Assessment of key negotiating issues at Nairobi climate COP/MOP and what it means for the future of the climate regime

TitleAssessment of key negotiating issues at Nairobi climate COP/MOP and what it means for the future of the climate regime
Publication TypeTyndall Working Paper
SeriesTyndall Centre Working Papers
Tyndall Consortium Institution

UEA

Secondary TitleTyndall Centre Working Paper 106
KeywordsAssessment, climate regime, COP/MOP, future, key negotiating issues, Nairobi
AuthorsOkereke, C., P. Mann, and AJ Newsham
Year of Publication2007
Abstract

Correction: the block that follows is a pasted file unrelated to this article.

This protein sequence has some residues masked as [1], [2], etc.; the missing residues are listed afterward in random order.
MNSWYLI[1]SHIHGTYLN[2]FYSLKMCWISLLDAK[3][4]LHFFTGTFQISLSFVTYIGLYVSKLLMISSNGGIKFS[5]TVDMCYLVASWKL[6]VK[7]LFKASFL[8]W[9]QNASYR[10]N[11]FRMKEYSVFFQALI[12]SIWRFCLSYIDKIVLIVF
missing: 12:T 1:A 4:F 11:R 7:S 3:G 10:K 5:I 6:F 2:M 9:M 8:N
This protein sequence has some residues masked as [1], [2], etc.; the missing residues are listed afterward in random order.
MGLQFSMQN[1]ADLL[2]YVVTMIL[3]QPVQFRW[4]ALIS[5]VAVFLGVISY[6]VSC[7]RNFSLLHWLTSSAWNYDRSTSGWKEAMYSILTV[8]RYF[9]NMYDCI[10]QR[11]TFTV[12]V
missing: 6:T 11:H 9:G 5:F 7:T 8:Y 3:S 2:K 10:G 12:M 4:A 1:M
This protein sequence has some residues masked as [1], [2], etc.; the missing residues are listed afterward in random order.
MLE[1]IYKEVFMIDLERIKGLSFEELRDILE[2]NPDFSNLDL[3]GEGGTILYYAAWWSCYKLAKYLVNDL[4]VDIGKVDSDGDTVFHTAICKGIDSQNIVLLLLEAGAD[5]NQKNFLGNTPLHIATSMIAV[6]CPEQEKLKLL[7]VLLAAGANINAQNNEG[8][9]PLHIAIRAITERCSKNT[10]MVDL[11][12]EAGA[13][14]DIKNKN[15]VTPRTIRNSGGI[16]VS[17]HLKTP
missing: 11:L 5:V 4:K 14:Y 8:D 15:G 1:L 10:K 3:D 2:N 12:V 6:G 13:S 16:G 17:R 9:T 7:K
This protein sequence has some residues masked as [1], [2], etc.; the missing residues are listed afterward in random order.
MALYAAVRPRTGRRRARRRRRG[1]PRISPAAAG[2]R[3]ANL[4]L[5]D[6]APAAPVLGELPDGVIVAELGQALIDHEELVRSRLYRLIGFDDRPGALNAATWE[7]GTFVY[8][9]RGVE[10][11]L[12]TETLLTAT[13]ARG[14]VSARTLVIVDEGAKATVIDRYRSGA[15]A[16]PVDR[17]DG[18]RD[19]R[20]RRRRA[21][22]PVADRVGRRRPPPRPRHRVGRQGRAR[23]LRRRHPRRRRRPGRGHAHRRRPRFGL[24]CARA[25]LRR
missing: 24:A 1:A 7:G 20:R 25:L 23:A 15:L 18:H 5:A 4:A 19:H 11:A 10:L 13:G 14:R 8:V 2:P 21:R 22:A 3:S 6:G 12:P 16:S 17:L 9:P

The raison d’etre of this paper is to communicate some of the key issues discussed at the recent climate COP/MOP in Nairobi, which took place from 6-17 November 2006. The paper has been written as an aide memoire for scholars and policy makers, as an independent reference source of the “African COP/MOP”, in order to inform policy, as well as flagging some key issues of relevance for future research agendas. The paper does not attempt to provide a comprehensive account of all the issues discussed in Nairobi. Rather, the authors have focused on some of the more strategic discussion points, in particular those considered to have a particular bearing on a future climate regime in the post 2012 world. Around 5,900 people participated in the Nairobi gathering, compared with 9,500 for the previous COP/MOP in Montreal in 2005. This broke down as follows (with numbers from the Montreal COP/MOP in brackets for the purposes of comparison): 2,300 [2,800] government officials; over 2,800 [5800] representatives of UN bodies and agencies, intergovernmental organizations and non-governmental organizations, and 516 [817] accredited members of the media.1 The Montreal meeting was lauded at the time for the unprecedented participation by the private sector. While figures are not available, there was a feeling amongst many that fewer business representatives attended the Nairobi meeting. The reduction in overall numbers of attendees compared with the meeting the previous year might be attributed to the reduced expectation of most observers as to the likely outcome of the meeting compared with the one in Montreal. In addition, there was a perceived difficulty of traveling to Nairobi, as well as the anticipation by some that the meeting organization may be lacking. In the event, however, it was generally recognized that the host authorities provided a high level of organization and a warm African welcome. Many had branded the Nairobi meeting in advance as a ‘holding COP/MOP’. Indeed the media largely represented the meeting as such after the event, with a common characterization being that little concrete progress had been made. A more nuanced view might be that progress was made in some important areas, for example adaptation was brought to the fore, while some limited confidence building was also achieved on post 2012 mitigation. Nevertheless, some progress was made in the formal sessions towards a post 2012 mitigation regime. In Nairobi there was widespread recognition that a post 2012 agreement needs to be more ambitious than the 1st commitment period. However it appeared that most parties were not ready to set out their negotiating stalls in public at this stage, preferring to gain a sense of the position of other parties, in preparation for the real negotiation, whenever that may be.

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